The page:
Tropical Storm Ian was expected to gain strength quickly Sunday as it races through the Caribbean toward Cuba and threatened to make a big hit on Florida’s west coast later in the week.
Ian was 590 miles southeast of Cuba early Sunday, sailing northwest at 12 mph with 50 mph winds. Ian was expected to reach hurricane status Sunday, then cross western Cuba Monday night and early Tuesday and head toward the southeastern Gulf of Mexico, the National Weather Service said in the his 8 am update.
“Ian is expected to become a hurricane later today or tonight and reach strong hurricane intensity late Monday or Monday night before making landfall west of Cuba,” Brad warned Reinhart, a hurricane specialist at the National Hurricane Center.
Major hurricanes are rated Category 3 or higher on a scale of 1 to 5, with sustained winds of more than 110 mph. Such storms can cause “devastating” damage, many trees can be snapped or uprooted, and power and running water can sometimes be unavailable for days or weeks after the storm passes, the weather service warns.
IAN COULD BE A MAJOR HURRICANE SOON:A state emergency was declared in Florida
Florida’s west coast could receive a rare hurricane
AccuWeather forecasters warn the storm could hit Florida’s west coast, an often-missed target. The US database shows that about 160 hurricanes, not including tropical storms, have hit Florida. Only 17 have made landfall on the west coast north of the Florida Keys.
Most storms tend to travel to the northeast or northwest, not to the coast, said AccuWeather Senior Meteorology Editor Jesse Ferrell. There is no record of a hurricane that has tracked completely along Florida’s west coast since records began in 1944. But Ian appears to be following a “very unusual track,” he said.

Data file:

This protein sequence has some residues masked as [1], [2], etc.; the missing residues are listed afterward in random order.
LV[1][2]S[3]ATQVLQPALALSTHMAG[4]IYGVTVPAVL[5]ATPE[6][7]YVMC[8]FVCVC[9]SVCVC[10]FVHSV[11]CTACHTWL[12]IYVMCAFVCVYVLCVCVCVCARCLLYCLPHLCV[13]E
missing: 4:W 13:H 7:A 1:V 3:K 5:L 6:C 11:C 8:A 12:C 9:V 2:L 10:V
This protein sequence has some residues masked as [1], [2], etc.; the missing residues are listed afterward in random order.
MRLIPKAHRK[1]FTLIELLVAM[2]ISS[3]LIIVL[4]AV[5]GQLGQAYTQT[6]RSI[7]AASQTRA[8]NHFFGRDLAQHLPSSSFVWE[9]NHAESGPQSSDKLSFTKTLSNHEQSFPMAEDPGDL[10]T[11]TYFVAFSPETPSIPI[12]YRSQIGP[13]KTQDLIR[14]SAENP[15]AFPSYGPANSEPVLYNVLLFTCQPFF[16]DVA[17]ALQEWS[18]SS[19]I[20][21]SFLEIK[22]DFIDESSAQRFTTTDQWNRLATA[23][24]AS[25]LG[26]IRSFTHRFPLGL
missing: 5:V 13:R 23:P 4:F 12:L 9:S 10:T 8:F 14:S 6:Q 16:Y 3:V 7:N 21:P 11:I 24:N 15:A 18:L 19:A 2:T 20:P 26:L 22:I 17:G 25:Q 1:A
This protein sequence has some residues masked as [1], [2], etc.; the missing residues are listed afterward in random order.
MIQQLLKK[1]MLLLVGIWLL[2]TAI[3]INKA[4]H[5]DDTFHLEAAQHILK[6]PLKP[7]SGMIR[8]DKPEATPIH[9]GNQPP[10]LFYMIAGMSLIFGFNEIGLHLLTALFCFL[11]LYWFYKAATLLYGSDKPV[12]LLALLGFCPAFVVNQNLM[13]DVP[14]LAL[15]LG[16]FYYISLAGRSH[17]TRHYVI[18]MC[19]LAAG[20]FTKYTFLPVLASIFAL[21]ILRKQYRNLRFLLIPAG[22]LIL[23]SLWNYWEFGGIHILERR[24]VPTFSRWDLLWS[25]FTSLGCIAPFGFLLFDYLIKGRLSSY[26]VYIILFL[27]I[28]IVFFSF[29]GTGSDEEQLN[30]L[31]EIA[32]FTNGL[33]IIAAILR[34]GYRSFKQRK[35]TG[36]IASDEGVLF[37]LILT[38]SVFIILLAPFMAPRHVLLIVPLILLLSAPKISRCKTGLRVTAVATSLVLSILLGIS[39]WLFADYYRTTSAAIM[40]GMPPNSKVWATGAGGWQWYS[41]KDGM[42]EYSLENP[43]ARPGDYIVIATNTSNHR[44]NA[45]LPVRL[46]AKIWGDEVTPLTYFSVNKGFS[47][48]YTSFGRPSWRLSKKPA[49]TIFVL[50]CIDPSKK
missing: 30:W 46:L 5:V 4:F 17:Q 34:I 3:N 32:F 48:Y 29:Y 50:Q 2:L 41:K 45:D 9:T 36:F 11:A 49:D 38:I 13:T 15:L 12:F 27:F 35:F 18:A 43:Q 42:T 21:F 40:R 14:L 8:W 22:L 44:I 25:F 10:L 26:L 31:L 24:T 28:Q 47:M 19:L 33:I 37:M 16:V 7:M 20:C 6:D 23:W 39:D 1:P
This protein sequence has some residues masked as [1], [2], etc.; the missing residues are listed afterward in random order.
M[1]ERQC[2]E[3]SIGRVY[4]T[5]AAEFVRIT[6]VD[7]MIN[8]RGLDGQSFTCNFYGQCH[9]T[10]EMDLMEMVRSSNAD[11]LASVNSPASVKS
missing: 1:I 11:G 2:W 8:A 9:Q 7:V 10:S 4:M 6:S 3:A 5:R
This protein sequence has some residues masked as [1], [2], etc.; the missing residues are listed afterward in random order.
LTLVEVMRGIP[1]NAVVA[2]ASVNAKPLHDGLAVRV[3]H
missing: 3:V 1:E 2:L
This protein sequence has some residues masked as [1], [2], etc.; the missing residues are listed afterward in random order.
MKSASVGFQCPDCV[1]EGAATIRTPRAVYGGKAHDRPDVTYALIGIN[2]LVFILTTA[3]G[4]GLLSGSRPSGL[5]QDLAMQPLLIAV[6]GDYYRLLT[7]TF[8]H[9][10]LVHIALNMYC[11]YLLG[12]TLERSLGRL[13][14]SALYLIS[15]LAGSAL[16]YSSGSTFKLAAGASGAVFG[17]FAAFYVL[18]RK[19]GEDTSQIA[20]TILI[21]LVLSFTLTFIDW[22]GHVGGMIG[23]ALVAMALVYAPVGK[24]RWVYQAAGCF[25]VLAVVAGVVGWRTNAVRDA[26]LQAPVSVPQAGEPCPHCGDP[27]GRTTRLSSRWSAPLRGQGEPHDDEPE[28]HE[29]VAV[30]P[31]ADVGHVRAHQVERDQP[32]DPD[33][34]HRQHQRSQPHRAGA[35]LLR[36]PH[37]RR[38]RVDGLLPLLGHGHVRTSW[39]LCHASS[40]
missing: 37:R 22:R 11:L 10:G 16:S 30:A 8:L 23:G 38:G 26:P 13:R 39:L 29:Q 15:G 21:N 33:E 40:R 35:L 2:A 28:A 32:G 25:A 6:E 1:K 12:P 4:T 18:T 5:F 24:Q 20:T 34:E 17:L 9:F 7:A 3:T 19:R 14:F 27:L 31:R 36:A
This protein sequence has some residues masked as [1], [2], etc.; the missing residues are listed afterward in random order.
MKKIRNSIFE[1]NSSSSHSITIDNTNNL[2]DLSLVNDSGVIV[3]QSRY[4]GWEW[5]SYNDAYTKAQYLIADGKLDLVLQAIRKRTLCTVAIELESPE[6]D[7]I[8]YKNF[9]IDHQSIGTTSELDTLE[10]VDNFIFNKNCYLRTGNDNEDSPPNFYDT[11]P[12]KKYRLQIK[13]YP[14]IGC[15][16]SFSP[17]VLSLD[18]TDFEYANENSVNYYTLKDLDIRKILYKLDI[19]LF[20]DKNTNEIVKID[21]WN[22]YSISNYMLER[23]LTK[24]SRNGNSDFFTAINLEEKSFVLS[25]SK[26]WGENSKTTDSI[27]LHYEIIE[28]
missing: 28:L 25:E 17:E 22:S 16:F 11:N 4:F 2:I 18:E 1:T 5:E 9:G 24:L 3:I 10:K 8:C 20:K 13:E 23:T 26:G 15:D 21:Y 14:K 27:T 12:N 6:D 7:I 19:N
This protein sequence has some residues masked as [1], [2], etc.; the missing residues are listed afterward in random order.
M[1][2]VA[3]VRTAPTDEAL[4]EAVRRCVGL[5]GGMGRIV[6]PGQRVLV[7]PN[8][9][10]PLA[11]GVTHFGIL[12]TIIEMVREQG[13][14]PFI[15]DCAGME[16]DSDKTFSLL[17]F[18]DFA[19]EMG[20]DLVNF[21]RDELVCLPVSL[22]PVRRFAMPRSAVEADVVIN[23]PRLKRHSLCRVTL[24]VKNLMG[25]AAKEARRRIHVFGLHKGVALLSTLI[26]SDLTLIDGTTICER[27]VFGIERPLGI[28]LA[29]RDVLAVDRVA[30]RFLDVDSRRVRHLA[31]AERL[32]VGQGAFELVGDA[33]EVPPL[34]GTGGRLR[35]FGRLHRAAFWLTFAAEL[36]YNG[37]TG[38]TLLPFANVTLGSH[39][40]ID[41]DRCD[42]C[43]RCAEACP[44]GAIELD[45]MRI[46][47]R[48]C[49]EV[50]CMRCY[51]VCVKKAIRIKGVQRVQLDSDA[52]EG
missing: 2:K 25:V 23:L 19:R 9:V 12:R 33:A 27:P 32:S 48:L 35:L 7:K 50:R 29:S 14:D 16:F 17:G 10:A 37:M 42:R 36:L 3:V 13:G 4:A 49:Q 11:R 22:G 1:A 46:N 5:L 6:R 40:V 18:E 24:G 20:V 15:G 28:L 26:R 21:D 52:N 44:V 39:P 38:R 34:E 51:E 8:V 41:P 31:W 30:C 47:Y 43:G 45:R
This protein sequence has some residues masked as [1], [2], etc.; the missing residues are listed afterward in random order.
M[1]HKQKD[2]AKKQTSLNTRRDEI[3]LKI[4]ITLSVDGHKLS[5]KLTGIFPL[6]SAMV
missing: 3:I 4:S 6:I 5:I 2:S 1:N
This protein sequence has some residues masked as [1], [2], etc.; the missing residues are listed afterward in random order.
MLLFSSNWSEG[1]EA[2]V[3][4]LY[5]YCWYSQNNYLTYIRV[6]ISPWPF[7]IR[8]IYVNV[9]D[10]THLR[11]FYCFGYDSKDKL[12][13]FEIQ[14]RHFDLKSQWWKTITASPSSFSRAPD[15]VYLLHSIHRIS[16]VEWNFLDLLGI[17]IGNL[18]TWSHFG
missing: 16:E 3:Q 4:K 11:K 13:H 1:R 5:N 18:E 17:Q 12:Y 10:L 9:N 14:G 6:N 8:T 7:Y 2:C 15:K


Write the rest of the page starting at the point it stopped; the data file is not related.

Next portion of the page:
Florida has had recent storms that were hurricanes but downgraded to tropical storms before landfall, Ferrell said. Elsa in 2021 made landfall just west of Tampa and Eta in 2020 made landfall north of Tampa at Cedar Key. However, the firepower was nowhere near a Category 3 storm either.
DeSantis declares a state of emergency
Florida Gov. Ron DeSantis declared a state of emergency Saturday afternoon ahead of landfall for all 67 counties. The declaration followed DeSantis’ 24-county declaration late Friday afternoon.
“Floridians should remain vigilant and make sure their homes are prepared for a possible impact,” DeSantis said.
Ian will then move inland somewhere in the southeastern United States or could track near or along parts of the East Coast later this week, The Weather Channel said, and he added that it’s too early to tell where Ian will end up, but it could be wind, flooding rain and other impacts that spread to other parts of the east late next week.
Biden authorizes FEMA to help
President Joe Biden also declared a state of emergency, authorizing the Department of Homeland Security and the Federal Emergency Management Agency, or FEMA, to coordinate disaster relief efforts and provide assistance to protect lives and property.
Biden postponed a scheduled Sept. 27 trip to Florida because of the storm.
Caymans, Cuba to see Ian’s fury first
But Ian will hurt even before he gets to Cuba. Hurricane conditions are expected to reach Grand Cayman early Monday, with tropical storm conditions forecast for Sunday night, the weather service said.
Hurricane conditions are possible within the hurricane watch area in Cuba Monday night or early Tuesday, with tropical storm conditions possible Monday afternoon. Tropical storm conditions are possible in the tropical storm watch area in Cuba Monday night and Tuesday.
Contributing: Christine Fernando and Claire Thornton, USA TODAY; The Associated Press